Jay Rankin spent six years working in Las Vegas at the MGM Grand Hotel. From this unique vantage point, he saw all that the city has to offer - the grit and the glitz. In his book, Under the Neon Sky, Mr. Rankin shares his experiences with readers. Mr. Rankin recently took time out of his busy schedule to answer some questions about gambling and addiction in Las Vegas for LoveToKnow readers.
Gambling and Addiction in Las Vegas
LoveToKnow (LTK): What is it about the "neon sky" in Las Vegas that is so attractive for visitors?
Jay Rankin (JR): I think the neon sky in Vegas is a unique style of branding. The lights are part of the psychological, physical and emotional charge you continually feel when you're there. There's really nowhere else you can go to be bathed in this kind of environment. Each hotel spends lots of money and time experimenting with neon colors so they can create their own unique image to the world. The marketing is brilliant in more ways than one.
LTK: Where does the "rush" or "high" come from when people visit the city and a casino, specifically?
JR: An addiction is a stimulus introduced to the brain that causes a pleasant reaction. The brain eventually develops a pathway for that particular stimulus and begins to crave it. A stimulus can be anything, really. We mentioned the lights of Las Vegas, but there's much more. The lights are only the backdrop. Add to this the freedom from boundaries, 24/7 excitement and GAS (gambling, alcohol, & sex), and you've got a psychological "high" the minute your feet hit Vegas soil. I've heard guests repeatedly refer to walking into a casino as a feeling of freedom. The stimulation of noises coming from slot machines, the carpet colors, lights and people screaming who have won, all mixed together, can cause a psychological "rush" for many people. Add alcohol to all of this, and you've got an experience you'll probably never find at home or anywhere else. One of the reasons I wrote my story was because I witnessed many people who got swept away and lost control.
LTK: How would you describe being in that environment? Is it a mind-altering experience that can feed an addiction or spark one ?
JR: Las Vegas is structured for romance, excitement and freedom from everyday life. Can the experience become addicting? Absolutely. Addictions abound everywhere, but Las Vegas has all the ingredients to help people fall into a slippery hole that's difficult to climb out. Life can be black and white for many people. Vegas is a great place to really allow yourself to let go and have fun on many levels. It's an incredibly colorful town. If your high is to eat great food, you'll want to come back. If you find that you love slot machines over card games, you'll want to keep coming back. There's just about every conceivable kind of pleasure that can be found, so people will want to come back. Again, there's that pleasure pathway that keeps so many coming back. The issue is the frequency at which someone is seeking this pleasure. Moderation might be a useful key. The question is, at what point does it become self destructive? Some of my best friends and co-workers were pulled under because of their addictions.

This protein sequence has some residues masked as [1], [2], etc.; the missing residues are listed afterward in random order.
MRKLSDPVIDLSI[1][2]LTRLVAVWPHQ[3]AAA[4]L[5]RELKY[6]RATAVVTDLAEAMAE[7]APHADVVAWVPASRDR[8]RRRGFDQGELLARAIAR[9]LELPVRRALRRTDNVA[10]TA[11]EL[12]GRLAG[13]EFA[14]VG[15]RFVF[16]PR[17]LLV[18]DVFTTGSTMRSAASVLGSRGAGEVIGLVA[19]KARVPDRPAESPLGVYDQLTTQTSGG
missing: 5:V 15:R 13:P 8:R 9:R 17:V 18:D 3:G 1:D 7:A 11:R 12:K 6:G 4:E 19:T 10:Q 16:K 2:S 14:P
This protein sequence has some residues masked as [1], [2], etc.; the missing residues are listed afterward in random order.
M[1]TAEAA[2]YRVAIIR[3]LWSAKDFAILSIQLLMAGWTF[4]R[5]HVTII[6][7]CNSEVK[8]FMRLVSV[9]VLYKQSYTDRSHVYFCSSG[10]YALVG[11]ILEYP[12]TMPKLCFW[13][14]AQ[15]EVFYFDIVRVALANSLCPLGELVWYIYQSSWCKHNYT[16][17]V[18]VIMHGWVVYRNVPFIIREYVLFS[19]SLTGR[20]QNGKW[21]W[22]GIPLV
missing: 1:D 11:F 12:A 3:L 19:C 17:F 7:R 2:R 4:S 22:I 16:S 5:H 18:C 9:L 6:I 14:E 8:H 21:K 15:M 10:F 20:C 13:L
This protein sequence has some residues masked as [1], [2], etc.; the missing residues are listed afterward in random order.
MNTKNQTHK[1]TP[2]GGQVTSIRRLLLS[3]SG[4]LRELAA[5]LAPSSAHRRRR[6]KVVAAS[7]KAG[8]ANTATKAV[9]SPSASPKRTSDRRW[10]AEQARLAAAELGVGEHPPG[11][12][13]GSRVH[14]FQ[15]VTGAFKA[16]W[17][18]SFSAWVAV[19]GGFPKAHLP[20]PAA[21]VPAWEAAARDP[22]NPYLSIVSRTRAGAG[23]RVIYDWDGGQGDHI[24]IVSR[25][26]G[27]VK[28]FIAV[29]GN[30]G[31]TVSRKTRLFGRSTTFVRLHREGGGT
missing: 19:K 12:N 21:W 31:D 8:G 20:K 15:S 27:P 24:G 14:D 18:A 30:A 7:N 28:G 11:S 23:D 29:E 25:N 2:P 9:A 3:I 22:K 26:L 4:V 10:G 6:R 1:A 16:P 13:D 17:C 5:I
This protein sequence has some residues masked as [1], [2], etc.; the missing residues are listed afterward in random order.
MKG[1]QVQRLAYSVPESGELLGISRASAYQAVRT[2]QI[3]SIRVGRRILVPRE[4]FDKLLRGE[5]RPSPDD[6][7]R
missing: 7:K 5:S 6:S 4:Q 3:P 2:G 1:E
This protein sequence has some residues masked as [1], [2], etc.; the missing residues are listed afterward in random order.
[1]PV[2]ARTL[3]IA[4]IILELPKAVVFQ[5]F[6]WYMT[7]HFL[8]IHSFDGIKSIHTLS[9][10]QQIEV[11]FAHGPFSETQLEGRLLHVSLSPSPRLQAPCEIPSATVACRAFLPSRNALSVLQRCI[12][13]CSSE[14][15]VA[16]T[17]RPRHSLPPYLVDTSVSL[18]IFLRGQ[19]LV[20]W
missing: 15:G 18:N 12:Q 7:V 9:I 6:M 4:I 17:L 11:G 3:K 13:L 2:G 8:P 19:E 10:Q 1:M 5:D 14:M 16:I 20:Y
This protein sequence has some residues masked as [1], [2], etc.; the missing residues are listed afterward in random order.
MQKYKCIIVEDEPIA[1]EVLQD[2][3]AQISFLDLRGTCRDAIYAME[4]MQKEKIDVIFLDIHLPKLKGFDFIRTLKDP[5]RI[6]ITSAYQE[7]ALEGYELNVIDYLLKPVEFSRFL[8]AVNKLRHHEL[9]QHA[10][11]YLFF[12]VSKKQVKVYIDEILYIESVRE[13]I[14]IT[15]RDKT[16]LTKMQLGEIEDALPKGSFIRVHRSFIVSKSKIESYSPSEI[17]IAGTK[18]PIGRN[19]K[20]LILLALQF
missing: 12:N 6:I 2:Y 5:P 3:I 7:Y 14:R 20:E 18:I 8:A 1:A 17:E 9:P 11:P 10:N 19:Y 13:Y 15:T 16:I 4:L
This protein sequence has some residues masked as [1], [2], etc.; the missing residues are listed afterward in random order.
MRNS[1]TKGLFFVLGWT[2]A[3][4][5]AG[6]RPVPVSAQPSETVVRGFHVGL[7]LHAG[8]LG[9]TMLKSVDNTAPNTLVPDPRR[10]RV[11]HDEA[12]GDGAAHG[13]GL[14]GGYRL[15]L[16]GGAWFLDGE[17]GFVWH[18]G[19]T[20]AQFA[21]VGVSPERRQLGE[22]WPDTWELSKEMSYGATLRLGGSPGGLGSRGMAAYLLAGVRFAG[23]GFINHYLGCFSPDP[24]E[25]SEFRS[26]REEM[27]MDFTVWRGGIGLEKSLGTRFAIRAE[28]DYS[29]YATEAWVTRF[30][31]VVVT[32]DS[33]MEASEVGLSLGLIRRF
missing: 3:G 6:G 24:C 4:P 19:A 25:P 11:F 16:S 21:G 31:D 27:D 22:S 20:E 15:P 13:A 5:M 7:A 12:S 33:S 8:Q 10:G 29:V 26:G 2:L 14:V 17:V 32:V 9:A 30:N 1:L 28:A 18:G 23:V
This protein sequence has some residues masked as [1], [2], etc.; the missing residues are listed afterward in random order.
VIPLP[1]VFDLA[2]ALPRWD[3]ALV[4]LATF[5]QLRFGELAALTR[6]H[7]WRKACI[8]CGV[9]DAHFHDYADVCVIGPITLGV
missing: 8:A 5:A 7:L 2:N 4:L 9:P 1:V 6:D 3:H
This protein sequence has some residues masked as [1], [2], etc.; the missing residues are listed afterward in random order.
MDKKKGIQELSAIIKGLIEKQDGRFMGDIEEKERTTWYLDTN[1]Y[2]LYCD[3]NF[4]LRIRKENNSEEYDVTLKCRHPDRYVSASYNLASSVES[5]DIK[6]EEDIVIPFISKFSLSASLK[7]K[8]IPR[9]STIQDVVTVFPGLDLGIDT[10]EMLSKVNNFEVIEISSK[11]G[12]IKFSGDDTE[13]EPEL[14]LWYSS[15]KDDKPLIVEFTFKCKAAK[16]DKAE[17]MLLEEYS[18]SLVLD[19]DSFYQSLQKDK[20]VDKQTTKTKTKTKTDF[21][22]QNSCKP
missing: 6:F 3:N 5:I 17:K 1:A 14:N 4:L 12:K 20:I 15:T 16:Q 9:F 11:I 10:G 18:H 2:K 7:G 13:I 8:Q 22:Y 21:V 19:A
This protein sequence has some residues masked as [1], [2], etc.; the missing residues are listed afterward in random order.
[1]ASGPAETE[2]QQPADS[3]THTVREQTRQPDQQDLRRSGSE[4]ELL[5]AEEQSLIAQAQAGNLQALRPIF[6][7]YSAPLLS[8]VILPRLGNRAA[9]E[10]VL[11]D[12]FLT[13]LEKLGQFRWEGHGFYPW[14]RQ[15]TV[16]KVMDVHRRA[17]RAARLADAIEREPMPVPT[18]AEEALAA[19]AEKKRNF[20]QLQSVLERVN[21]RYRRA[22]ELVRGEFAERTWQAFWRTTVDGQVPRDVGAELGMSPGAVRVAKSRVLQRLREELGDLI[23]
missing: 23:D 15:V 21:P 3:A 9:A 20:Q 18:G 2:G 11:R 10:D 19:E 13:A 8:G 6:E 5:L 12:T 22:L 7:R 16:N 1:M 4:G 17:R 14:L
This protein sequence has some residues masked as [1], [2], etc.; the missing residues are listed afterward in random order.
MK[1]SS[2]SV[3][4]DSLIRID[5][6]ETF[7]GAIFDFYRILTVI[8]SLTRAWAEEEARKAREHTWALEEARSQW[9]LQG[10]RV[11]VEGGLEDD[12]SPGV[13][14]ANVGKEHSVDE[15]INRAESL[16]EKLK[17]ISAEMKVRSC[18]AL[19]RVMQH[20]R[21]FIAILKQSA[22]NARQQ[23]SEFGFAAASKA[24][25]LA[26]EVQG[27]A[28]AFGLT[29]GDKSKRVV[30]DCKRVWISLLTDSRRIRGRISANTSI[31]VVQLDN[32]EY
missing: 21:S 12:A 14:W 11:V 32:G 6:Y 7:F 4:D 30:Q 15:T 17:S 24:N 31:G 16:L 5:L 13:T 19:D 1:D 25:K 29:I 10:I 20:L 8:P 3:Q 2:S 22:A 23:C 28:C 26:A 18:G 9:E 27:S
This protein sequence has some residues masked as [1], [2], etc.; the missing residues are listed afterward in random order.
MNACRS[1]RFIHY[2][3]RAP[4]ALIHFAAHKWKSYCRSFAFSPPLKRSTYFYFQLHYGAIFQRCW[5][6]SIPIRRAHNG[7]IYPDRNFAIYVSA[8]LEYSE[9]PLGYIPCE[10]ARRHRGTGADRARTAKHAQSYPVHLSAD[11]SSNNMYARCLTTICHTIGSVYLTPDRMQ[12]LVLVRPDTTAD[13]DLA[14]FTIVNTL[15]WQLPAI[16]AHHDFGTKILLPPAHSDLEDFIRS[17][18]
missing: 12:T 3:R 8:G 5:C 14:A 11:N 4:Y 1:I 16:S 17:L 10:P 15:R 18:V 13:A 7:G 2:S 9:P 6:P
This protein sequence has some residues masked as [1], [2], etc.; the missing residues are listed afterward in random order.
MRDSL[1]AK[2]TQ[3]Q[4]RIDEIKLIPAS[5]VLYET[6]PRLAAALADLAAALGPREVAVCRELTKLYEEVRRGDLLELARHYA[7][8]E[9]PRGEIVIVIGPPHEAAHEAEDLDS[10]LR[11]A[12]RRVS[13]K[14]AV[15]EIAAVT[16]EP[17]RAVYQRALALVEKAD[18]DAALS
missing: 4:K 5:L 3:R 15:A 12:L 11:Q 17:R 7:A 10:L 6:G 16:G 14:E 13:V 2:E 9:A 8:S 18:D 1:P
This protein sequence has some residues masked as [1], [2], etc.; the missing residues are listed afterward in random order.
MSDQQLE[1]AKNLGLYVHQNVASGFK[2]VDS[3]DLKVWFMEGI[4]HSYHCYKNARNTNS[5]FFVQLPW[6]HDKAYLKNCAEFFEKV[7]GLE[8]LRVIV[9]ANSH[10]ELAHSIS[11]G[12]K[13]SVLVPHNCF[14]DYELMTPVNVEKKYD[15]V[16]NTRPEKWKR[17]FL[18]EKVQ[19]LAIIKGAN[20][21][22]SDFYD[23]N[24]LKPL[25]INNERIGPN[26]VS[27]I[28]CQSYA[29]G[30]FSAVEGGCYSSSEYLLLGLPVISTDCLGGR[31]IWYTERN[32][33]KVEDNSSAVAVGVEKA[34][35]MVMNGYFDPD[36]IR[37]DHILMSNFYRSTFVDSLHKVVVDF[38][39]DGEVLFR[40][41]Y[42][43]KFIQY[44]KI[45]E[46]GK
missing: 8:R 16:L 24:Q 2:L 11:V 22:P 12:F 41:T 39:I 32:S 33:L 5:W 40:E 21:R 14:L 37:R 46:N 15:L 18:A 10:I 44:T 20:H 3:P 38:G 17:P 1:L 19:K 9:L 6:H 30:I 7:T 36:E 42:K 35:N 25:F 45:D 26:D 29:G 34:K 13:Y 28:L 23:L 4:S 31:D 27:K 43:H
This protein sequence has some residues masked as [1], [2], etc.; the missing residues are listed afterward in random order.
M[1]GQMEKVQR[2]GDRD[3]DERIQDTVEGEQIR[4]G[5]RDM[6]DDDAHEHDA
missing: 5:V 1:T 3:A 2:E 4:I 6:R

LTK: When casinos make an effort to make their guests feel comfortable (and continue gambling), are they merely using good marketing strategies, or is something more sinister at work?
JR: A casino is a business much like any other. The oil industry might hurt the planet for the sake of profit. The food business does things for profit that might hurt people by putting hormones and pesticides in our food. Casinos carefully construct and stage themselves to be consumer friendly. I think the casino owners know that it's not a real casino without alcohol, pretty women, cigarettes and the hundreds of other things that make the environment exciting. They market the room well. ATM machines are never too far away. There are announcements of winners. Great music is always playing. The building is acoustically well constructed so that the screams of winners can be heard from across the room. The issue of people gambling away the family savings isn't a big concern to the share holders. I believe the hotels are more concerned about their own employees having a gambling problem than the guests. I'm not sure there is anything more sinister at work here. We should all realize that Las Vegas is the place it is because of losers, not winners.
LTK: Can someone spend time in the Las Vegas casino environment and come away unscathed?
JR: I believe most people who spend a limited amount of time in a casino walk away having had a good time. There are many who do hurt themselves. Some people have a horrible addiction to gambling. These people need treatment to re-capture their lives. A casino can be a fun and exciting place to socialize and let go for a while. It can also contain all the ingredients of a painful free fall.
Advice for Visitors to Las Vegas
LTK:What would you tell someone who is thinking about visiting Las Vegas?
JR: There's so much to do in Las Vegas. One couldn't possibly take it all in with one visit. Think about your needs, even your fantasies. Do some research, and see which shows look good. Is there a favorite band you'd like to see? How about the hotels? Which one looks good? The point is, take in what Vegas offers rather than spending the entire visit in the casino. Also try to take care of yourself. It's easy to miss meals and drink alcohol all night. Try to get a few hours sleep, and eat a meal. Spend some time with your mate. The point is to think about what you'd like to do before you go, rather than wonder about what you just did on the way home.
LoveToKnow Recovery would like to thank Mr. Rankin for taking the time to answer questions about gambling and addiction in Las Vegas.